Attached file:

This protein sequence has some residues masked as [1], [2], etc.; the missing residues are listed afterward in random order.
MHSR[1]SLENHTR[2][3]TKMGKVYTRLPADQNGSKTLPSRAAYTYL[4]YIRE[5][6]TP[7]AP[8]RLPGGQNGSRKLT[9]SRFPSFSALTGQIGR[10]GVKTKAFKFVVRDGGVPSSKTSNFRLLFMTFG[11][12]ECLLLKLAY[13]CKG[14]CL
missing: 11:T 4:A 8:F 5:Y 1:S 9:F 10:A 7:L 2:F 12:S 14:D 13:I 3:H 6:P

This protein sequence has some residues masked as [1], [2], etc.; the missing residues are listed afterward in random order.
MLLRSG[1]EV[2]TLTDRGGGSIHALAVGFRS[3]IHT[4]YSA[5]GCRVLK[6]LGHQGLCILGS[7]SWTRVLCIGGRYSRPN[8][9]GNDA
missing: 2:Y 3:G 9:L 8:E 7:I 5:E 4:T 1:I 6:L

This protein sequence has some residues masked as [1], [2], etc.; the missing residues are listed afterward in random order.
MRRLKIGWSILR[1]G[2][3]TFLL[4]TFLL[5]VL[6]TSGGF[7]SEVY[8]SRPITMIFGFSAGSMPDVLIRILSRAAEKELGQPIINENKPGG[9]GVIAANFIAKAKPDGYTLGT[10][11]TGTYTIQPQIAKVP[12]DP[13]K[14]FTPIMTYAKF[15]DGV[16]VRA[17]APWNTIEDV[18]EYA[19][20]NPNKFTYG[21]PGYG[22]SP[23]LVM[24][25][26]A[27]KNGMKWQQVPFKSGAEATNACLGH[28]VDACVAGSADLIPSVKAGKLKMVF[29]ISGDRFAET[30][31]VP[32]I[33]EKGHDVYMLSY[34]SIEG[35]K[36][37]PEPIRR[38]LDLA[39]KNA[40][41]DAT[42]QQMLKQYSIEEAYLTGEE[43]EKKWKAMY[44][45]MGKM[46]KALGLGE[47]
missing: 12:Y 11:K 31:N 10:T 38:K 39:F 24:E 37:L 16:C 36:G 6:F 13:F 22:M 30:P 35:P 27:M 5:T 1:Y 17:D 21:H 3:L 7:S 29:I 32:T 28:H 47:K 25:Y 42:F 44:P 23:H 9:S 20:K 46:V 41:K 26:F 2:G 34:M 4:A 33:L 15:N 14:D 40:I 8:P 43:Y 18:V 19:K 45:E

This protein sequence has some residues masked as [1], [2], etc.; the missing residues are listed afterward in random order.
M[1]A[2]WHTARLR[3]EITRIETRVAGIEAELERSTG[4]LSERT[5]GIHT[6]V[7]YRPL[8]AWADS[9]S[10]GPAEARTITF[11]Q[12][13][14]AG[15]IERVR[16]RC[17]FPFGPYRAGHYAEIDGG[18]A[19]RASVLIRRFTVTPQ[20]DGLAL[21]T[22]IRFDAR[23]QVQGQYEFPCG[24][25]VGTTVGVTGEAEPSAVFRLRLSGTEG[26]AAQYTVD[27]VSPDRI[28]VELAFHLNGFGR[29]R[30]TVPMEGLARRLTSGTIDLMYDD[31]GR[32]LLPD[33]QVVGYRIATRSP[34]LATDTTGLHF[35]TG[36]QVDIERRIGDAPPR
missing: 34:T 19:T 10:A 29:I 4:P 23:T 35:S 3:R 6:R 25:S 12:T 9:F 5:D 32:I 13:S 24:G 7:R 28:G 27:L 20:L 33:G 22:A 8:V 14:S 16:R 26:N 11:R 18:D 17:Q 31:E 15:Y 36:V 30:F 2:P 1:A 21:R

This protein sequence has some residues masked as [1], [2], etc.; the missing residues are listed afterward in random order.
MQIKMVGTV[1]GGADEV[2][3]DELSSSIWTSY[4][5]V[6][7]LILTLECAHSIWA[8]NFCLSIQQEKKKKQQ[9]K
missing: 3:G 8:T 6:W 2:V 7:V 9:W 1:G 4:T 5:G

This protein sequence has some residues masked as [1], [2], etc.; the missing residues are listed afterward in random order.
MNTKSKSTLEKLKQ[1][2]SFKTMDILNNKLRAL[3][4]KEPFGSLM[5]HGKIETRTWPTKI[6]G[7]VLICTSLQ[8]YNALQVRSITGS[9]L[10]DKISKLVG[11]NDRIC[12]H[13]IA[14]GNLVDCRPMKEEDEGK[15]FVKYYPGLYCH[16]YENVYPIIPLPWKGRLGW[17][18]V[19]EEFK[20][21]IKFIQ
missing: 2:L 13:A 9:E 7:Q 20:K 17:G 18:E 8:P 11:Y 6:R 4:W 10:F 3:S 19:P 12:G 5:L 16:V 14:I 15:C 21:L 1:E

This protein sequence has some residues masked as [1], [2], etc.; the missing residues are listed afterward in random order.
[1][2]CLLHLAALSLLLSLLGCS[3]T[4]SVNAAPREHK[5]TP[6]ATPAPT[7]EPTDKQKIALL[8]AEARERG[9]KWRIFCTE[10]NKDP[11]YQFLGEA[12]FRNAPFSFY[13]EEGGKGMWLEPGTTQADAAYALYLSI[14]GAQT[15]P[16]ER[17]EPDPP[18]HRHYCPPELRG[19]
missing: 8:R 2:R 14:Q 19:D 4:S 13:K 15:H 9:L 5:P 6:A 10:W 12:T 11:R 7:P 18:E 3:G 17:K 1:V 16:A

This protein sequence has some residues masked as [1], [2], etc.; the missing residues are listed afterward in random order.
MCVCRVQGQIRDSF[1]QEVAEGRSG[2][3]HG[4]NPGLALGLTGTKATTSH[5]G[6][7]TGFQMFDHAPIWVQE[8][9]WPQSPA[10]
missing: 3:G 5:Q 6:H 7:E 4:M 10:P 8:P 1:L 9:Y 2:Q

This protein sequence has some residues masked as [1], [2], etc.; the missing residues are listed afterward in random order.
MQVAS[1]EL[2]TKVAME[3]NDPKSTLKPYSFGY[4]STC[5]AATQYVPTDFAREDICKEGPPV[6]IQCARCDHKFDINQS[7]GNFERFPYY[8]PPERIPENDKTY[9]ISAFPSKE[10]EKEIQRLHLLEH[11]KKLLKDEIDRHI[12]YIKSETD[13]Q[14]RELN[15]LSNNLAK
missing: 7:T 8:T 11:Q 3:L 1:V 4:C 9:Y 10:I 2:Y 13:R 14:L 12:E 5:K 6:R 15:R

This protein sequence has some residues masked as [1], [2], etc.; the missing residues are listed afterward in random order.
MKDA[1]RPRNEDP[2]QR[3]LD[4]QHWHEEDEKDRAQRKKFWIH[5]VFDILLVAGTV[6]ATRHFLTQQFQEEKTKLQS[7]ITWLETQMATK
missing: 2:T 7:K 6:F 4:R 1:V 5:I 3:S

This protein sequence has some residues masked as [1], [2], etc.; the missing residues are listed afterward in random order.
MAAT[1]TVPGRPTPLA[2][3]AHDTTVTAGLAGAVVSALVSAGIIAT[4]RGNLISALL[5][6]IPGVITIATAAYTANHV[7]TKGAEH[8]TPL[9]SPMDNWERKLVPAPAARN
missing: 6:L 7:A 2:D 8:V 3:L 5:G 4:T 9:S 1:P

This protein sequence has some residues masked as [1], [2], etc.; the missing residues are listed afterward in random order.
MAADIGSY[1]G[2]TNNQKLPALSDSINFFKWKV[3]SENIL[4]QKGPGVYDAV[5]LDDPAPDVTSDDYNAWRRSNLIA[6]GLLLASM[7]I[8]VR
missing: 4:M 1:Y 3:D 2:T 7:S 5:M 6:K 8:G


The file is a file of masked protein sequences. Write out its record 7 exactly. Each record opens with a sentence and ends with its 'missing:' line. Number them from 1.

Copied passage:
This protein sequence has some residues masked as [1], [2], etc.; the missing residues are listed afterward in random order.
[1][2]CLLHLAALSLLLSLLGCS[3]T[4]SVNAAPREHK[5]TP[6]ATPAPT[7]EPTDKQKIALL[8]AEARERG[9]KWRIFCTE[10]NKDP[11]YQFLGEA[12]FRNAPFSFY[13]EEGGKGMWLEPGTTQADAAYALYLSI[14]GAQT[15]P[16]ER[17]EPDPP[18]HRHYCPPELRG[19]
missing: 8:R 2:R 14:Q 19:D 4:S 13:K 15:H 9:L 5:P 6:A 10:W 12:T 11:R 7:P 18:E 3:G 17:K 1:V 16:A